Wednesday, September 19, 2007

Have to give IJ credit for trying out a more argumentative, critical-thinking approach to GP, even if it was only for an academic study.

"The aim was to enable students to engage more effectively in critical thinking as they explored different perspectives, concretised their arguments, and analysed the strengths and weaknesses of each other's arguments and underlying assumptions - skills required in both the essay and the Application Question components of GP."

The theory appears sound enough. GP's stock-in-trade is argumentation. We look at ideas, events and phenomena from multiple perspectives, recognizing that not all these diverse views are entirely reasonable. For reasons such as experiential or cultural prejudice, lack of knowledge, or perhaps even because of a personal agenda, people perceive and interpret the things that go on around them differently from one another. It is the stronger folk that try to persuade others to see things their way in order to initiate some action in order to salvage or exploit the situation as they see fit.

These are the arguments we all get blasted with daily. Politicians, scientists, clergy, enterprise, yes, even educators and parents all communicate with us through presenting arguments -- some more formally and more skillfully than others -- but they all tell us to go do something, eat something, wear something, buy something, and so on. For a teenager, all these arguments can appear conflicting, and worse, because they are usually voiced by an authority figure, they sound more like orders and instructions rather than simply appeals for positive support.

If teens feel they have no freedom, and no choices to make, it's usually because they are unable to prioritize all these diverse arguments but instead see them all as equally important, and hence, get stretched apart running, jumping through hoops, fetching and carrying for whoever assaults them with the loudest voice first.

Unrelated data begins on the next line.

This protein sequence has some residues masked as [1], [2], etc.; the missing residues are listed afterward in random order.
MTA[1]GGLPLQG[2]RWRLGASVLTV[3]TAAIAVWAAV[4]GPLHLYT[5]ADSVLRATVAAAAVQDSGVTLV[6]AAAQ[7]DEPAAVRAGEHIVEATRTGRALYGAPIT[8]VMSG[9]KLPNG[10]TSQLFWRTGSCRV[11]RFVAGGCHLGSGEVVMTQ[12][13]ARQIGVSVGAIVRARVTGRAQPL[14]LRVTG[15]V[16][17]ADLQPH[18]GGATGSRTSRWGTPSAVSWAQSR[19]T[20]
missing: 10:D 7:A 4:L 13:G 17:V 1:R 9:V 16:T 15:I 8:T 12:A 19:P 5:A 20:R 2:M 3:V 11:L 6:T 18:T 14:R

By teaching argumentation and critical thinking in GP, that should be the first step to our teens learning to empower themselves to sieve through their various stimuli, analyze their situation and take action based on their own decision-making processes. This, ultimately, is teaching our teens to fish for themselves, rather than us staff catching, preparing, de-boning, and offering our ungrateful children our best fish dishes all the time. We continue doing this for our kids and we shouldn't be surprised that all they do is pick at their food and all they return to us is excrement in the form of poorly thought out essays and compre papers. Garbage in, garbage out.

Ok. Easy to say. Why aren't my kids performing any better, since I seem to have all the answers? Simple. I don't have the loudest voice.

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